Presentation is loading. Please wait.

Presentation is loading. Please wait.

Employment Laws. Introduction The federal government has enacted many laws to protect workers. The Department of Labor is responsible for enforcing labor.

Similar presentations

Presentation on theme: "Employment Laws. Introduction The federal government has enacted many laws to protect workers. The Department of Labor is responsible for enforcing labor."— Presentation transcript:

1 Employment Laws

2 Introduction The federal government has enacted many laws to protect workers. The Department of Labor is responsible for enforcing labor laws that:  Provide unemployment, disability, and retirement insurance benefits

3 Introduction …labor laws that:  Establish minimum wage and regular working hours  Establish rules regarding overtime pay  Help workers injured on the job  Provide equal employment opportunities and prohibit discrimination  Establish safe working conditions

4 Introduction Laws also specify a maxi- mum number of hours minors can work during the school year. A work permit for those under age 16 is required in some states Employees who believe they have not received the protections required by law may turn to the Department of Labor for recourse, or remedy.

5 Social Security Act Passed in 1935 Established a national social insurance program that provides federal aid for the elderly and for disabled workers.

6 Social Security Act In 1965 the Medicare provision was added. It provides hospital and medical insurance for those 65 and older Social Security provides these benefits:  Old age retirement income  Survivorship income  Disability income  Health insurance

7 Social Security Act Benefits received depend on the amount of contri- butions made Contributions are mandatory for all workers Employers deduct Social Security and Medicare taxes from employee’s pay and send it to the U.S. Treasury for crediting to your SS account

8 Social Security Act Self employed workers pay their Social Security contributions when they pay their income taxes

9 Unemployment Compensation The Social Security Act requires every state to have an unemployment insurance program Unemployment insurance provides benefits to workers who lose their jobs through no fault of their own.

10 Unemployment Compensation After a waiting period, laid-off or terminated workers may collect a portion of their regular pay for a certain length of time Premiums for unemployment insurance are usually paid by employers

11 Unemployment Compensation Usually benefits are paid for a maximum of 26 weeks through the local state employment office In most states, an unemployed worker must wait for at least one week before receiving benefits

12 Unemployment Compensation To receive benefits a worker must have been employed for a minimum period of time (6 months to 1 year) (depending on the state) And…for a minimum amount of earnings ($400 or more per month in most states)

13 Unemployment Compensation Workers fired for a valid reason such as poor performance, are usually not entitled to receive benefits.

14 Fair Labor Standards Act Also known as the Wage and Hour Act, establishes a minimum wage It also requires hourly workers to be paid over- time wages of 1 ½ times their hourly rate for hours worked beyond 40 per week

15 Workers’ Compensation Workers’ compensation is an insurance program that pays benefits to workers and/or their families for injury, illness, or death that occurs as a result of the job.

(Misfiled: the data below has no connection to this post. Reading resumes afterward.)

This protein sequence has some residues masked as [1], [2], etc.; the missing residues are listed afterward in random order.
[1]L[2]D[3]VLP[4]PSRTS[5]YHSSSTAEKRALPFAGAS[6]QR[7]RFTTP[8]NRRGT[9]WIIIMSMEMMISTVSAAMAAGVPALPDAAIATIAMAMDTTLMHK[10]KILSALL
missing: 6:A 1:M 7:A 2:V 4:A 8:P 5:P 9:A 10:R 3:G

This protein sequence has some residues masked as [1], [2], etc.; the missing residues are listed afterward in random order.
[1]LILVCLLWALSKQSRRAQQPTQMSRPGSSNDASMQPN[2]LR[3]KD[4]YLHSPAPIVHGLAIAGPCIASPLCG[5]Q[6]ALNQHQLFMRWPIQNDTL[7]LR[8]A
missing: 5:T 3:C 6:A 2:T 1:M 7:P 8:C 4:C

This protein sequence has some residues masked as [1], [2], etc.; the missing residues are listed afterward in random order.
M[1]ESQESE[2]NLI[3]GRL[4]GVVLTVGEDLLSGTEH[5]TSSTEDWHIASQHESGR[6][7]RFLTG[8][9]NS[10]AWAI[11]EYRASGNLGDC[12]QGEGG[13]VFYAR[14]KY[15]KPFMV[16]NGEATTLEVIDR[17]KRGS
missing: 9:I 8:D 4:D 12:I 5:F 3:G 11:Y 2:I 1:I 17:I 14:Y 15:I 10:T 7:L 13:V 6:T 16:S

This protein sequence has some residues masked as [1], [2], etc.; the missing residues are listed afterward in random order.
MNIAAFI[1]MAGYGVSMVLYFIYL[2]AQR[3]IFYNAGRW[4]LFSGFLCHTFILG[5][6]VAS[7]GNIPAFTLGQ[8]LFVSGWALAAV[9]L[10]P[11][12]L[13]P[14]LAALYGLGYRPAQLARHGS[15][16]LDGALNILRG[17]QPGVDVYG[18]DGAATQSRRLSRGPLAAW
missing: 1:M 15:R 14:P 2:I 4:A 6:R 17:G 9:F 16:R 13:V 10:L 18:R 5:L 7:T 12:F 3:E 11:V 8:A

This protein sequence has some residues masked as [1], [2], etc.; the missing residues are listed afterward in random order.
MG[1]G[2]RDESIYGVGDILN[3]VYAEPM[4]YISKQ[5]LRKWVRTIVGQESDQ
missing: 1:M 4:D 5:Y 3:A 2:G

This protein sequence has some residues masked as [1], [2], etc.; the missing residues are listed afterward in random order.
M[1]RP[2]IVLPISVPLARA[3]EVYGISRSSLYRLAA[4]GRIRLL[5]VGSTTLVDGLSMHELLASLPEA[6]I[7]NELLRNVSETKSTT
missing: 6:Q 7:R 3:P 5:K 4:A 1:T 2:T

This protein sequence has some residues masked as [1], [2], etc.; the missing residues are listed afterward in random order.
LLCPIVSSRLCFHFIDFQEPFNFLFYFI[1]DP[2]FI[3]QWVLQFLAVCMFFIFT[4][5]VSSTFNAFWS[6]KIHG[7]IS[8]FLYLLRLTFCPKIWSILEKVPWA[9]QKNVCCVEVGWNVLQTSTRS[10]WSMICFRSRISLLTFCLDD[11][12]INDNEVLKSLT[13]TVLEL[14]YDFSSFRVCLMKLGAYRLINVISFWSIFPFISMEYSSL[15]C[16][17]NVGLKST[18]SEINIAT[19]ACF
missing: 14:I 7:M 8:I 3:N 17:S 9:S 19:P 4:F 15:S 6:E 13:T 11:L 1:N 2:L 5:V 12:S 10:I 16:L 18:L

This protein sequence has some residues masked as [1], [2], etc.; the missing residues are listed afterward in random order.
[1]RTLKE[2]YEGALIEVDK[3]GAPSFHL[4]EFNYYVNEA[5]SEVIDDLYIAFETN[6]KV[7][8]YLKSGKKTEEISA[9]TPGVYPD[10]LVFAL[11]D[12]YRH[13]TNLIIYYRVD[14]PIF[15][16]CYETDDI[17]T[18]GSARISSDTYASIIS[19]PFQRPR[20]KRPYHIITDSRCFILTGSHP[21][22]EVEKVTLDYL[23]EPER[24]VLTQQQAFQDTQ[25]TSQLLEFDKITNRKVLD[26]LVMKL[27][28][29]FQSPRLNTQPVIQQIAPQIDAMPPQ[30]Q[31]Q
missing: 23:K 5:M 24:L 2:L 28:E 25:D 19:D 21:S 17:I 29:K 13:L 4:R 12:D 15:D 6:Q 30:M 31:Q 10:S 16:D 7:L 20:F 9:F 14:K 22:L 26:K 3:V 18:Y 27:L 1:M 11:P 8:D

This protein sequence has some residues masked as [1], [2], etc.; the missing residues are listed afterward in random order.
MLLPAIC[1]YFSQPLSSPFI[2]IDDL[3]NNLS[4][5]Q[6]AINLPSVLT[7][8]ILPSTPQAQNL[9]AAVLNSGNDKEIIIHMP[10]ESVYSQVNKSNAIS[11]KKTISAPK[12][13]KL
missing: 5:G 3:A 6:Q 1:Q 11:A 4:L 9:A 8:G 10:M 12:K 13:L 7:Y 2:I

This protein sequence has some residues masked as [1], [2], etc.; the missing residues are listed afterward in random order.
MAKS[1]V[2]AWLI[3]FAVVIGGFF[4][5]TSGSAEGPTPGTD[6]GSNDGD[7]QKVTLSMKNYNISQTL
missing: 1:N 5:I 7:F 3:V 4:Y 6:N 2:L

16 Workers’ Compensation The employer is responsible for employee injuries and illnesses that are the result of employment, regardless of fault Benefits include payment to doctors and hospitals, to the employee for temporary or permanent disability, and to survivors in the event of death

17 Family and Medical Leave Act Allows employees to take up to 12 weeks of unpaid leave in a 12-month period for certain medical and family situations Some employers may choose to pay employees during some types of leave, such as sick leave, but they are not required by law to do so

18 Family and Medical Leave Act Valid circumstances for unpaid leave under the FMLA include:  Birth and care of a newborn child, including adoption of a child  Care of an immediate family member (spouse, child, or parent) with a serious health condition  Medical leave when the employee is unable to work because of a serious health condition

19 Laws Against Discrimination in Employment A number of laws protect workers from unfair treatment in the workplace:  Equal Pay Act – prohibits unequal pay for men and women doing similar work  Civil Rights Act of 1964 – prohibits discrimination in hiring, training, and promotion on the basis of race, color, gender, religion, or national origin  Age Discrimination Act – prohibits discrimination in employment decision against people age 40 and over  Americans with Disabilities Act – prohibits discrimination on the basis of physical or mental disabilities


21 Decoding your Paycheck Gross vs Net Pay Required Deductions  Income Tax (Federal, State, Local)  Unemployment  Social Security  Medicare Voluntary Deductions  Healthcare  Retirement  Charitable Donations

22 W4 A tax form you have to fill out when you get a job Determines # of personal allowances which affects tax withheld

23 Homework Fill out a W4 Minimum Wage ( What is the Federal minimum wage for 2014? What about PA? What state has the highest minimum wage? Unemployment What is the current unemployment rate? What was it in 2009/10?

Download ppt "Employment Laws. Introduction The federal government has enacted many laws to protect workers. The Department of Labor is responsible for enforcing labor."

Similar presentations

Ads by Google